- 58 pages
- For Official Use Only
- June 3, 2010
On Tuesday, January 12, 2010, at 4:53 p.m. Eastern Standard Time (EST), an earthquake with a 7.0 magnitude occurred in the Atlantic Ocean approximately 15 miles southwest of Port-au-Prince, Haiti. The nation suffered massive damage in Port-au-Prince and in numerous other towns and cities. According to the Government of Haiti, the earthquake collapsed 100,000 structures and damaged another 200,000 across Haiti, resulting in over 220,000 deaths, 300,000 injuries, and 1.1 million displaced people.
The United States (U.S.) Government, along with other nations, international organizations, and nongovernmental organizations, rushed to provide critical life-saving and other assistance to Haiti. President Barack Obama directed the U.S. Agency for International Development (USAID) to lead the coordination of the U.S. Government assistance to Haiti. USAID worked with other Federal agencies to organize and deliver assistance to the victims of the earthquake. The Department of Homeland Security (DHS) deployed over 1,000 personnel from various components to support U.S. assistance in Haiti. As of April 2, 2010, the U.S. Government had provided over $1 billion in assistance to Haiti.
FEMA negotiated an Interagency Agreement (IAA) with USAID to facilitate support to response operations. FEMA activated the National Response Coordination Center (NRCC) and deployed liaisons to other agencies’ operations centers to help coordinate the multi-agency relief effort. FEMA also activated eight Urban Search and Rescue (US&R) task forces and deployed four to Haiti to conduct search and rescue operations. These 4 task forces, combined with 2 task forces activated by USAID, were responsible for 47 of 134 live rescues in Haiti. The national US&R system includes 28 task forces, 2 of which have agreements with both FEMA and USAID (CA-TF2 and VA-TF1). In order to serve in foreign disasters, task forces must meet additional requirements identified by USAID. This report refers to task forces as either FEMA US&R or USAID Search and Rescue (SAR) depending on the activating agency.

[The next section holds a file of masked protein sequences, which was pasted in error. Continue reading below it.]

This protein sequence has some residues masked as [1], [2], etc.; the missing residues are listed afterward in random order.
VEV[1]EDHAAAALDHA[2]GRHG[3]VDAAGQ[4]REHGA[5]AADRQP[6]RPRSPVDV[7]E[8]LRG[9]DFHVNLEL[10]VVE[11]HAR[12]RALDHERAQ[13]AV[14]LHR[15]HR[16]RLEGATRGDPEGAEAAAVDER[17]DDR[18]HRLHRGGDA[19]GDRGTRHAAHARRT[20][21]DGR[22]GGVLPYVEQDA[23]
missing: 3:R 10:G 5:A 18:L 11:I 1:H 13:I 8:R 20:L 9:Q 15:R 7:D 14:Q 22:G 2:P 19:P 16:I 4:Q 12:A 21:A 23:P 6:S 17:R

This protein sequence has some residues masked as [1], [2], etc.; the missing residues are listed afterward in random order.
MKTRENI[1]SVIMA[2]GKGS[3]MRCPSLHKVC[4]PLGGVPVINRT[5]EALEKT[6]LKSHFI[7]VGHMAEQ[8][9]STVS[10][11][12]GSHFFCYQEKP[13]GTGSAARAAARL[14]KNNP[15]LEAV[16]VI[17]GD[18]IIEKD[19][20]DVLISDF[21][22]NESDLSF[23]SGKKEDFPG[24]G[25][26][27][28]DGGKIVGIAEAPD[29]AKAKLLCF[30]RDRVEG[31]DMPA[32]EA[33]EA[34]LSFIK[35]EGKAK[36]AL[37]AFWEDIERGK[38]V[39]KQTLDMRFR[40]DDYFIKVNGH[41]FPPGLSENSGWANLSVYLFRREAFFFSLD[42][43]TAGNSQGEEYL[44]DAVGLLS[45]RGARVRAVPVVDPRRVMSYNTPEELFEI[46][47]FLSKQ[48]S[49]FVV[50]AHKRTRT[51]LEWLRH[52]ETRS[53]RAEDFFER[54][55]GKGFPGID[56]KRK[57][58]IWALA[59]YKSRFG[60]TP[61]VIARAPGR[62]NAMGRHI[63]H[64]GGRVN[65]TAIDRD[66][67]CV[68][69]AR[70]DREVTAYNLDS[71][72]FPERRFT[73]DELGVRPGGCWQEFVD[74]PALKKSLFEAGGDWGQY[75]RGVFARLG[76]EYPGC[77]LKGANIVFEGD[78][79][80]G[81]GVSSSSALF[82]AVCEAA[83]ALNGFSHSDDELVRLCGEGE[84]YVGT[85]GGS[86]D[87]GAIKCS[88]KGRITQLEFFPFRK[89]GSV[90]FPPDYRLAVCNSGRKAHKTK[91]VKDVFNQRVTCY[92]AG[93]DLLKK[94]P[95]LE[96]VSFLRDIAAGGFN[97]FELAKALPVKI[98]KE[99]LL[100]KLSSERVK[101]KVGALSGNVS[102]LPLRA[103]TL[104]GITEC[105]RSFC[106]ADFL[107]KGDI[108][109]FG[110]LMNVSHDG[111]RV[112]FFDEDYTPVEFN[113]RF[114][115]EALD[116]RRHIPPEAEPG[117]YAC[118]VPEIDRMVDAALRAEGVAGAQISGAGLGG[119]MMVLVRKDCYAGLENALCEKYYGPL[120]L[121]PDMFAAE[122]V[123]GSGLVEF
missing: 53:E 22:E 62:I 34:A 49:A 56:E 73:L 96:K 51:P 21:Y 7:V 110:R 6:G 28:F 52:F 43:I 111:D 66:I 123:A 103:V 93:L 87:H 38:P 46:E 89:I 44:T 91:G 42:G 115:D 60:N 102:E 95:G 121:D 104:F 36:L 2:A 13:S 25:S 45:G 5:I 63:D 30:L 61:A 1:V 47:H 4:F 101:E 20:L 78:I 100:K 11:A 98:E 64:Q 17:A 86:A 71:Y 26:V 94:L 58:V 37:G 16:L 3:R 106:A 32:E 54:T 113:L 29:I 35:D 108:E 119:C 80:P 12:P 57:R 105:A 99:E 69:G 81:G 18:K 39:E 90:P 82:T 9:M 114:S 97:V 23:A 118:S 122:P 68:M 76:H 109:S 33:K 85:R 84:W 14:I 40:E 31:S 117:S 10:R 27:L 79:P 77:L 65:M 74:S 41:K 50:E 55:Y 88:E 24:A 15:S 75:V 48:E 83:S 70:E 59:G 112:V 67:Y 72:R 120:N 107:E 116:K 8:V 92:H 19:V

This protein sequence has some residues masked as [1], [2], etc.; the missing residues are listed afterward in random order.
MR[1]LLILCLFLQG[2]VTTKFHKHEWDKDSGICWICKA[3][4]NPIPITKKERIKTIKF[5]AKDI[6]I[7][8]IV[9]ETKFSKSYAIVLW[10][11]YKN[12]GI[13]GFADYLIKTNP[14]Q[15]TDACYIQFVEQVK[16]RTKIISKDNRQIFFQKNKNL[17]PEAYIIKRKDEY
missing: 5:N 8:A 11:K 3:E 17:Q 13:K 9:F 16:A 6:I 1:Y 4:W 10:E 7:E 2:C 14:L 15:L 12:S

By February 10, FEMA, in coordination with the Department of Defense (DOD), delivered more than 1.42 million meals; 24,365 blankets; 767,164 liters of water; 7,645 cots; and 94,709 comfort kits to Haiti.
Primary Areas for Improvement
This Quick Look Report identifies the following as primary areas for improvement that were demonstrated during the response to the Haiti earthquake:
- Additional FEMA US&R task forces should be prepared for deployment to a foreign disaster. FEMA and USAID should develop baseline requirements for any additional US&R task forces that may be identified for future foreign disaster deployments.
- FEMA US&R task forces and Incident Support Teams (IST) should complete USAID training on the foreign disaster response system, including command and control procedures. FEMA US&R teams should also become familiar with International Search and Rescue Advisory Group (INSARAG) guidelines and markings.
- FEMA should identify a single POC, the Emergency Support Function (ESF) 9 desk in the NRCC, to coordinate the movement of US&R task forces with the FEMA Movement Coordination Center (MCC), Logistics, and Transportation.
- FEMA should ensure that NRCC staffing is a priority and should increase the number of full-time NRCC positions. FEMA should ensure that NRCC assignments are considered desirable by personnel.
- FEMA liaison standard operating procedures (SOP) should include travel authorization, deployment logistics, roles and responsibilities, pay, and other administrative issues that may be different from a typical disaster assignment. FEMA should provide liaisons with a “Smart Book” that contains all the critical information they will need during their liaison duty.
NRCC training should address higher-level collective tasks, including managing the center, planning for future operations, maintaining situational awareness, and providing resources to the field.